https://www.amazon.com/dp/B01M5HSQX2

14923163_1206476759395614_1132925455_o-1

 

Links:

https://www.amazon.com/Wind-Abyss-Silistra-Quartet-Book-ebook/dp/B01M5HSQX2

http://www.barnesandnoble.com/w/wind-from-the-abyss-janet-e-morris/1006098481?ean=2940156788378

https://en.wikipedia.org/wiki/Wind_from_the_Abyss

http://www.theperseidpress.com/

About the Author:

Best selling author Janet Morris began writing in 1976 and has since published more than 30 novels, many co-authored with her husband Chris Morris or others. She has contributed short fiction to the shared universe fantasy series Thieves World, in which she created the Sacred Band of Stepsons, a mythical unit of ancient fighters modeled on the Sacred Band of Thebes. She created, orchestrated, and edited the Bangsian fantasy series Heroes in Hell, writing stories for the series as well as co-writing the related novel, The Little Helliad, with Chris Morris. She wrote the bestselling Silistra Quartet in the 1970s, including High Couch of Silistra, The Golden Sword, Wind from the Abyss, and The Carnelian Throne. This quartet had more than four million copies in Bantam print alone, and was translated into German, French, Italian, Russian and other languages. In the 1980s, Baen Books released a second edition of this landmark series. The third edition is the Author’s Cut edition, newly revised by the author for Perseid Press. Most of her fiction work has been in the fantasy and science fiction genres, although she has also written historical and other novels. Morris has written, contributed to, or edited several book-length works of non-fiction, as well as papers and articles on nonlethal weapons, developmental military technology and other defense and national security topics.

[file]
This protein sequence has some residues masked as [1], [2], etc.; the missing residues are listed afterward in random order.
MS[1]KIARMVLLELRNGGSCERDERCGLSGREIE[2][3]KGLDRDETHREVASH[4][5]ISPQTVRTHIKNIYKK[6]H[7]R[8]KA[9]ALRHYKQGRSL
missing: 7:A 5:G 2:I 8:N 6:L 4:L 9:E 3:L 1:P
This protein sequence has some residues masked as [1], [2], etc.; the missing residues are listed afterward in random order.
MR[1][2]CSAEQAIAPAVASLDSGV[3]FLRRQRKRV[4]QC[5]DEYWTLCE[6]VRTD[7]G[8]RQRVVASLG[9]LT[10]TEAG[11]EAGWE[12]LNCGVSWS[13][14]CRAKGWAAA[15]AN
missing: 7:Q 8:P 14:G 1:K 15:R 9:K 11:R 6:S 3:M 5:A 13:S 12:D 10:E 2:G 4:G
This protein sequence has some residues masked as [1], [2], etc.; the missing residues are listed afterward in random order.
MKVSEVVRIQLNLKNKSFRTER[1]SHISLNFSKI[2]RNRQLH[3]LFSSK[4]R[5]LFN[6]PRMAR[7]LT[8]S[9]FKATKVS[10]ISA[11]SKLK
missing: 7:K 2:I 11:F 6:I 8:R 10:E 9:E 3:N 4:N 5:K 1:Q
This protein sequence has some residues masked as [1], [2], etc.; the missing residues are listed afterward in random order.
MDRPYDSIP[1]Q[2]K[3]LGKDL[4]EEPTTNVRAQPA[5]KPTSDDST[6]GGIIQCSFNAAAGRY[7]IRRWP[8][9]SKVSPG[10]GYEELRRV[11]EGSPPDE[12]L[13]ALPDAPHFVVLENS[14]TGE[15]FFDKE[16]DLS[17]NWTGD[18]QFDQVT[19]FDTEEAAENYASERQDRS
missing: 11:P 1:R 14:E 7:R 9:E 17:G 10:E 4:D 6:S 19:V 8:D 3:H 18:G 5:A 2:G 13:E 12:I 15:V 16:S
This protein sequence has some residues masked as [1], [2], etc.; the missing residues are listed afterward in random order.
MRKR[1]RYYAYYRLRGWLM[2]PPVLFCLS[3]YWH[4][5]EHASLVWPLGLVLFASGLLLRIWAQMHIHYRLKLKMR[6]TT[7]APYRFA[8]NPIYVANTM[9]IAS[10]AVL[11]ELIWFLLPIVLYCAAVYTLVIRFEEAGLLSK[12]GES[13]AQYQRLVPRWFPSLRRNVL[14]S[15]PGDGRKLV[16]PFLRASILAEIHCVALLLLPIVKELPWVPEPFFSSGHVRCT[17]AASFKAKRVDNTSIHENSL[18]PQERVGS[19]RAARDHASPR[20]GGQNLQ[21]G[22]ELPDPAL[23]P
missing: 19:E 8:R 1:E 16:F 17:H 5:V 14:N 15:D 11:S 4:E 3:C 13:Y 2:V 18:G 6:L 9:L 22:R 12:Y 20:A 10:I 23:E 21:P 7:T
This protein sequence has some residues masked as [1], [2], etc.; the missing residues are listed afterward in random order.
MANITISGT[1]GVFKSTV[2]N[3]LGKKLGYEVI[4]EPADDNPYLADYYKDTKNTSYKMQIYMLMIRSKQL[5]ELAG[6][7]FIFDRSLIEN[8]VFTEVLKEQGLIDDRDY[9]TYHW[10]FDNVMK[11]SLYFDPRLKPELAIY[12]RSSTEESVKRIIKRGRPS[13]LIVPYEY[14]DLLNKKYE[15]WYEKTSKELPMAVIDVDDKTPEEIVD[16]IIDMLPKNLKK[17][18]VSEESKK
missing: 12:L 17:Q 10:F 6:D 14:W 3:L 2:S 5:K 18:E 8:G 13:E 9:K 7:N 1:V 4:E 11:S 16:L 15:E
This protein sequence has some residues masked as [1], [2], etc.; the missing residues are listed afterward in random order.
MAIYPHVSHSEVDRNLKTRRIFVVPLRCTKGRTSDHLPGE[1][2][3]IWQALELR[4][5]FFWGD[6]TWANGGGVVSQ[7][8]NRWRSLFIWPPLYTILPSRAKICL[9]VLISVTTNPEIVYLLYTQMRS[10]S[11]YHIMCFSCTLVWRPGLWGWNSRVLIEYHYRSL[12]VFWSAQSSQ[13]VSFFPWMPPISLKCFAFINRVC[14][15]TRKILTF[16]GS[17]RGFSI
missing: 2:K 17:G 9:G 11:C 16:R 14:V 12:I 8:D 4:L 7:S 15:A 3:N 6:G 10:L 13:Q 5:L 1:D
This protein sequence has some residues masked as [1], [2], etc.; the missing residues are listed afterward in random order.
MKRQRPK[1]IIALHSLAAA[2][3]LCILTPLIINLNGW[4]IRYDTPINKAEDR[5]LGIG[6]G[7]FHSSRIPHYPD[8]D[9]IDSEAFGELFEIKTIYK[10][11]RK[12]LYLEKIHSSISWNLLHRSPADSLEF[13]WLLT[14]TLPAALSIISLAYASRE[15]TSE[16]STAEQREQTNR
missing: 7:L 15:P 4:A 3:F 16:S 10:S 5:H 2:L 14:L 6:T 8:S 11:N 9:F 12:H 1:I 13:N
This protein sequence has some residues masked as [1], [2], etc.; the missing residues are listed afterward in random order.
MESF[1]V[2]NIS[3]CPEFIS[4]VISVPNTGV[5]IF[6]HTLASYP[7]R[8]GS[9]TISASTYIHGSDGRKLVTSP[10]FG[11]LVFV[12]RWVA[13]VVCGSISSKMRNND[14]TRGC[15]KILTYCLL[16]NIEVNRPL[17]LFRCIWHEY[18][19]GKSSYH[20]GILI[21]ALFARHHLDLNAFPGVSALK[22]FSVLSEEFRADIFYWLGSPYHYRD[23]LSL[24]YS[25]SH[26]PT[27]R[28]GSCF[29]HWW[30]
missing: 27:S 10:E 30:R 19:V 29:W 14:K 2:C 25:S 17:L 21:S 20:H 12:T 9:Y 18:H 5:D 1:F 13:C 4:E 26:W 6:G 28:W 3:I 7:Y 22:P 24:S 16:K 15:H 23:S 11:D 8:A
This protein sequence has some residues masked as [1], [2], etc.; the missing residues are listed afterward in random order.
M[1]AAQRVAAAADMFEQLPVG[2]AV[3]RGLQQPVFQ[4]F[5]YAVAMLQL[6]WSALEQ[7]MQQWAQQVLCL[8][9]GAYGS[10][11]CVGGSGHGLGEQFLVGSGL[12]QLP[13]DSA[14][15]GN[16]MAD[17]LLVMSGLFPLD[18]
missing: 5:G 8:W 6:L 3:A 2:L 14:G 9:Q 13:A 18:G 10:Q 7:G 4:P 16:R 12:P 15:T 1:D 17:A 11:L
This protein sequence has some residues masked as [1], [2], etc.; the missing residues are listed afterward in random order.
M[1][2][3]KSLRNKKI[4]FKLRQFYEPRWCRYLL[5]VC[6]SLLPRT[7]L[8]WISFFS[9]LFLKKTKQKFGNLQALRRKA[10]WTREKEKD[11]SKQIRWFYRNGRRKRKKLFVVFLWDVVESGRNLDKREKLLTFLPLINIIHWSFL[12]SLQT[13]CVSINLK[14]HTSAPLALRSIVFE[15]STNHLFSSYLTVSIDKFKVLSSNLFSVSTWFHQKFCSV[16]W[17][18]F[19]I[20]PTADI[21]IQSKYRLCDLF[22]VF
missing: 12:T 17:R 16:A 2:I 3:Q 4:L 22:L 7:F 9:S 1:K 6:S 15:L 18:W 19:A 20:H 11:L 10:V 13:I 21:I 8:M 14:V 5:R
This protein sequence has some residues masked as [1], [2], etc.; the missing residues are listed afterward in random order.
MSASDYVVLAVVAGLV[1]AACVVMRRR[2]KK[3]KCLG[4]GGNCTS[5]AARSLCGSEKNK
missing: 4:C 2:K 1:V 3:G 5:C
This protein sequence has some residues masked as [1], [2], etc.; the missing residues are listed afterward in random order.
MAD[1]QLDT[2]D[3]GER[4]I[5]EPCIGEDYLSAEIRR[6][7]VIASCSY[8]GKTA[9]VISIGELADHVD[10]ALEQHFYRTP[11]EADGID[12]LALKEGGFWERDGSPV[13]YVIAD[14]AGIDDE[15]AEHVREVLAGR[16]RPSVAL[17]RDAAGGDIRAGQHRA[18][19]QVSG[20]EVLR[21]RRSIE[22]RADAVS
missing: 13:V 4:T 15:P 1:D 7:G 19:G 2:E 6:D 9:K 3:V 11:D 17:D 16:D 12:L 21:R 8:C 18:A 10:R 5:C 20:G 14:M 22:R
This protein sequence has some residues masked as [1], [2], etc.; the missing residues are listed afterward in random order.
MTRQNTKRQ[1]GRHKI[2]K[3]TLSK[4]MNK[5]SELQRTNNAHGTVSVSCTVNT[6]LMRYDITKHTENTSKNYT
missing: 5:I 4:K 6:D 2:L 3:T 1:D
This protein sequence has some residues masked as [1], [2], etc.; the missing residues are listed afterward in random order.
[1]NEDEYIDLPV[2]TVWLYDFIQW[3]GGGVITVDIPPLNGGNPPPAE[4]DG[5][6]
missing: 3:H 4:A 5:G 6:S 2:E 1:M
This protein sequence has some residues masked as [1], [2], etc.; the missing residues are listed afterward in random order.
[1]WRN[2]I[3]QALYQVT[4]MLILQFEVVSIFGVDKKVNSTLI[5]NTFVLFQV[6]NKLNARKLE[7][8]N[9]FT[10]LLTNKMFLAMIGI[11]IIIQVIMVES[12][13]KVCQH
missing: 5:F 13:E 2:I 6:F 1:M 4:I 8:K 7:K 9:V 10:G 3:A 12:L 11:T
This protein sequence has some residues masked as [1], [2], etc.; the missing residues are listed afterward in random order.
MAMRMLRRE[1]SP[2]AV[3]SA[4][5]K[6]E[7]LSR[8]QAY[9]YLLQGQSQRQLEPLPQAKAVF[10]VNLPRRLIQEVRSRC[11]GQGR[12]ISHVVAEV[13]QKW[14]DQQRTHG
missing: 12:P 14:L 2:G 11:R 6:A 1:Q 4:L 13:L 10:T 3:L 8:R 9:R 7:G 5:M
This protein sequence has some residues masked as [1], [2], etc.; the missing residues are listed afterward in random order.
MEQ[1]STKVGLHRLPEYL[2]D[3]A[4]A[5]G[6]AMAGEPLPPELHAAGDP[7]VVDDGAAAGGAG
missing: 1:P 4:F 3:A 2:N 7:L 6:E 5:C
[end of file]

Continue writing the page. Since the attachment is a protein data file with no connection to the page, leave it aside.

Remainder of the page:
Interview with the Sacred Band’s Ghost Horse

See original post at:  https://libraryoferana.wordpress.com/2014/03/08/character-interview-ghost-horse-fantasy/?platform=hootsuite

Character Interview – Ghost Horse – Fantasy

Tags

, , , ,, ,, ,

Something a little different today, we get to meet not only a brave animal but one who has lived and died and lived again.

Welcome to Ghost Horse, from the Sacred Band Books.

Tell Us About Yourself

Name (s):  Ghost-horse; the bay.  If you can hear me, you’ll know it.  I have no name in the way you mean.

Age:  thirteen years, interrupted by death and resurrection.

Please tell us a little about yourself:  A war-horse am I.  Strong and brave.  Straton’s horse am I, once found, then lost, then found again.  Of all the Sacred Band of Stepsons, Ace called Straton alone now rides me.  When he’s astride my broad back, nothing is impossible.

Describe your appearance in 10 words or less:  Sixteen hands, blood bay war horse, broad backed and strong.

Do you have a moral code? If so what is it?  A moral code?  Bear my rider whence he must go, forever.  Run far and fast.  Bring my rider’s battle to his enemies.  Charge boldly; never falter; never hesitate; refuse no challenge.  Feel the love, hear the words of my human partner…

Would you kill for those you love?  I do.

Would you die for those you love?  I have done so.  And been brought back to life for my human partner’s sake thereafter.  Now nothing harms me, no metal cuts me; in any battle, my blood never spills. Nowadays I do not die for love; I live for love – the love of my human partner, Straton.